Though mortality and recruitment fluxes may not be as well constrained as other fluxes in this study, they exert less influence on the overall estimates of net flux of carbon in forest biomass. With mortality, the flux of biomass from the pool of live biomass to CWD (mortality) does not factor into the net flux (growth + recruitment – CWD respiration). With recruitment, the flux of carbon into the pool of live biomass due to recruitment is ∼10% of the total flux of carbon into biomass for both sites, with the remaining ∼90% due to growth of live trees, which is well sampled.
 Another potential problem in the subplots analysis for the TNF is that the locations of individual 1 ha subplots in the TNF were constrained by the configuration of randomly located transects, unlike the stratified random placement of the individual BDFFP plots. The spatial constraints on TNF subplots could lead to spatial auto-correlation; however, our analysis of distance and similarity showed no signs of spatial trends in the measured forest quantities: plots located in close proximity were not more similar. Moreover, if TNF subplots were auto-correlated, they would be more likely to show lower variability: the reverse of what we found.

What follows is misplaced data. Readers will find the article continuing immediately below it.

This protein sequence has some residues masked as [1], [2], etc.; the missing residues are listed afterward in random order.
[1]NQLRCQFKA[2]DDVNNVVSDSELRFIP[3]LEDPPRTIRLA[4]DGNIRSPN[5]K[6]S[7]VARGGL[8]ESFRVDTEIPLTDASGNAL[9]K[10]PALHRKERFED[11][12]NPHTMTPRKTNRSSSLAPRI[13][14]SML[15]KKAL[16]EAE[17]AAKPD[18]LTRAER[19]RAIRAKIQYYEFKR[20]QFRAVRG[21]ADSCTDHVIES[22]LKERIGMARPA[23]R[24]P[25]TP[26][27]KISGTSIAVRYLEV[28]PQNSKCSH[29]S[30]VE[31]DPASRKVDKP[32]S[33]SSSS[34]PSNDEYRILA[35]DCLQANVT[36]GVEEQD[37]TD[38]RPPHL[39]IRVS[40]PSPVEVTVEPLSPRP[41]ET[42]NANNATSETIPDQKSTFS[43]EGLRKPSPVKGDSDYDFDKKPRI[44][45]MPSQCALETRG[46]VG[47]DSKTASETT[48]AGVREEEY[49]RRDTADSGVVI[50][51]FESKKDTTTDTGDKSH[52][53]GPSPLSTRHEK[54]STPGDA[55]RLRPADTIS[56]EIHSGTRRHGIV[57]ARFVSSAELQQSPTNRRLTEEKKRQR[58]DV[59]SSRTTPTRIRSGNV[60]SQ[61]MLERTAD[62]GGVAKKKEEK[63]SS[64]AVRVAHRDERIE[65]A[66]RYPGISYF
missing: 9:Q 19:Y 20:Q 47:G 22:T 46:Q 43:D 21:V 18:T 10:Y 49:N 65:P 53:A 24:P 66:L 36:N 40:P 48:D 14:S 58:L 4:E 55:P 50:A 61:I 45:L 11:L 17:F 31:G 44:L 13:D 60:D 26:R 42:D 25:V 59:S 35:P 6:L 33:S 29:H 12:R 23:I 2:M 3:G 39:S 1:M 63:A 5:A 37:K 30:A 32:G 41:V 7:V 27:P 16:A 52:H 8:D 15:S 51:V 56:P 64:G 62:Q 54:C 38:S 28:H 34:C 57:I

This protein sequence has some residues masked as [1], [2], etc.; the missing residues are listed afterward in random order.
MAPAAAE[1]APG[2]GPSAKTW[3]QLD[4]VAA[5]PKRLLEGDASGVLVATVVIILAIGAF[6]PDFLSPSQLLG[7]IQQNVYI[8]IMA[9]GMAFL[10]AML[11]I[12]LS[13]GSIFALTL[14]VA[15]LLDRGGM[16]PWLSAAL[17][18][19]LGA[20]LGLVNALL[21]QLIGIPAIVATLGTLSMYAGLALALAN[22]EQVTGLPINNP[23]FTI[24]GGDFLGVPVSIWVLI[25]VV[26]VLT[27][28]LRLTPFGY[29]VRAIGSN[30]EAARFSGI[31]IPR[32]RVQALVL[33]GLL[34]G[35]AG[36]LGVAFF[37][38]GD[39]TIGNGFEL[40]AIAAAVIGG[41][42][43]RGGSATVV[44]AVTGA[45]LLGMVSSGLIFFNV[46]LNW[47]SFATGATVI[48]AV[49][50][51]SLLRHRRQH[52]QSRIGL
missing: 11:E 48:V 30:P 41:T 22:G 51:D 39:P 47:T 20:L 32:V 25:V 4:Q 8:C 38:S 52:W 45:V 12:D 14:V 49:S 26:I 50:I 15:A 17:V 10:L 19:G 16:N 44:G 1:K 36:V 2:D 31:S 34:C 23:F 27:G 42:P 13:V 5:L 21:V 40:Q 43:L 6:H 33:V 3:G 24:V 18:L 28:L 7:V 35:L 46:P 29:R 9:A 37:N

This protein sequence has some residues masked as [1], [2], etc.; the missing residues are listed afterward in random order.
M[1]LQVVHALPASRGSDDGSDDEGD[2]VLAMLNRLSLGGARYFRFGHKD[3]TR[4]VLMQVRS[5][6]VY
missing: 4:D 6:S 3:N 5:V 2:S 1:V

Subplots were also used for spatial analysis which showed no pattern of variation at the scale of 1–50 km: Plots located in close proximity showed the same range of similarities (mean squared difference) as plots separated by larger distances. While there may be fine scale spatial variability in carbon dynamics (e.g., gap dynamics), these processes do not appear to influence variability at the landscape scale; i.e., there are not some areas more prone to tree falls or other sources of fine scale variability at the landscape scale (∼1 to ∼50 km). This consistency within both sites suggests that a localized patch of sampling (of adequate size) can provide a reasonable estimate of the larger matrix of forest on the 50 km scale; i.e., the research plots at km 67 do characterize biomass for terra firme forest in the TNF in general, and an eddy flux tower “foot print” may be considered representative of the surrounding forest. It is important to note, however, that by design, plots in this study did not sample across obvious topological or edaphic gradients, where landscape scale spatial variation might be apparent, and thus an adequate local sample may not reflect the surrounding forest where there are notable shifts in forest type or conditions.